If we think of this house, the space around it which it occupies, what would happen to that space if we burn down the house? Would the space be burnt? It’d be impeccable, still pure space. It’s a metaphor, we’re not saying consciousness is space. But in the mind and thinking about the mind, our individual mind is the house. Awareness, consciousness is the space in which the mind exists.
Debra Maldonado 25:41
Outside and inside, the awareness of beyond just the house, the house is like your personal ego in the body. Then there’s a space that fills everything, even in between, at the microscopic level. But we tend to not look at the empty space, we tend to look at the walls and at furniture and say, “We need a bigger television, I need a new car in the front yard, a new tree or new flowers in the front, the landscaping to make it beautiful.” What we’re really not looking at or being conscious of is that emptiness, that space.
Robert Maldonado 26:23
It’s often referred to as emptiness. But what they mean is that this living space is untainted. Even if the house is burnt down, the body is subject to illness, aging, and death, it doesn’t matter. The true you, the real essence of who you are is untouched by those elements.
Debra Maldonado 26:49
Obviously, one podcast episode isn’t gonna get you to pure awareness, but understanding this has helped me not get caught up in life. Even if I am conscious of objects and situations in my life, I understand it being Maya. For some reason, that has given me so much peace. It’s not that it’s not real, it’s an apparent reality, which means it’s a changing reality. When you see someone cut you in the line at Starbucks, you can label them as a bad person, but you don’t know if they cut because they were running home because their spouse was sick or somewhere they needed to go to. They’re not a bad person from that one act. But we tend to take things at face value in that moment, in that snapshot and make a lot of assumptions of things. Seeing everything as Maya helps you drop the judgment of what you’re seeing and help you see something maybe more universal, maybe even more potential and more possibility in other people and in your current reality and what you’re creating in your life.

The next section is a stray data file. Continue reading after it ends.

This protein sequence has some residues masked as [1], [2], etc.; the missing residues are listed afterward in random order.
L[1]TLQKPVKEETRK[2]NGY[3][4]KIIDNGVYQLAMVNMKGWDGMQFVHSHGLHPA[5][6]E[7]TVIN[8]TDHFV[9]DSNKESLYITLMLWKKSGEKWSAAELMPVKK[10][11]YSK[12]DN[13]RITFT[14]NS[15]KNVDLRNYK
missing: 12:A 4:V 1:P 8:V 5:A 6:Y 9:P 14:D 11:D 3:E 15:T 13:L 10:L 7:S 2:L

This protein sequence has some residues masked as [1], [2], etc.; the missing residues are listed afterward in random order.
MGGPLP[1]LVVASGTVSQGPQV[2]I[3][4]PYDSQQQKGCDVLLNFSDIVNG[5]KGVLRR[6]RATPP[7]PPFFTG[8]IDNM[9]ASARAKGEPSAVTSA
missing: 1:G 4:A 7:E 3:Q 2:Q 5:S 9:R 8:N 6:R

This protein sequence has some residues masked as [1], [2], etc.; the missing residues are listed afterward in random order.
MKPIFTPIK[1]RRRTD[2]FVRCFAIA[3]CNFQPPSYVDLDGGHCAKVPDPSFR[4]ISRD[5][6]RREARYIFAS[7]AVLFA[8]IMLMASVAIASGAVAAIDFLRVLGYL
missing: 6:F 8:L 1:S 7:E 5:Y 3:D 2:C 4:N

Robert Maldonado 28:02
It certainly gives us a bigger perspective on our life. If we’re identifying with a body-mind, we’re going to be in trouble sooner or later. The things we value and use to prop our life up are going to change. If nothing else, at least they’re going to be changing, which means we’re always going to be having to reassess and reevaluate our life. But if you understand that you’re this deeper awareness, that that’s the real you, the apparent reality of your ego and your body are subject to change, that’s their nature, then you can accept it on better terms, in a more sane way. It won’t cause you as much suffering. There is always a little bit of course because we’re compassionate beings, we care for other people. We’re always going to experience some suffering, but not that deeper suffering of being attached to things that are impermanent and apparent. They’re not real, they’re not the absolute reality. They’re part of that apparent Maya.
Debra Maldonado 29:22
Just to close, that’s why Jung’s work was so groundbreaking. It was bringing in the spiritual element, that no mind element, this idea that self is the idea, that transpersonal psychology versus just focusing on your conditioning and breaking through fears, which are great for you to make some change but this idea of bringing in these other elements of your no mind can help you transform in a more dramatic and lasting way. You stop chasing shadows and mirages in the world and see what’s true. Then you’re able to deal with the world in a more profound, meaningful way.
Robert Maldonado 30:06
Fortunately, more and more people are interested in this deeper psychology.
Debra Maldonado 30:13
That’s it for today’s episode. Again, if you are listening to us and watching us on YouTube, there’s a little button in the corner, click it to subscribe. Also a reminder for those who are listening to our podcast each week, make sure you subscribe. If you’d like to leave us your honest review, we’d love to hear what you think of the show. Tell us what you’re interested in and maybe suggestions for new topics, we would love to hear that. Hope you have a great week.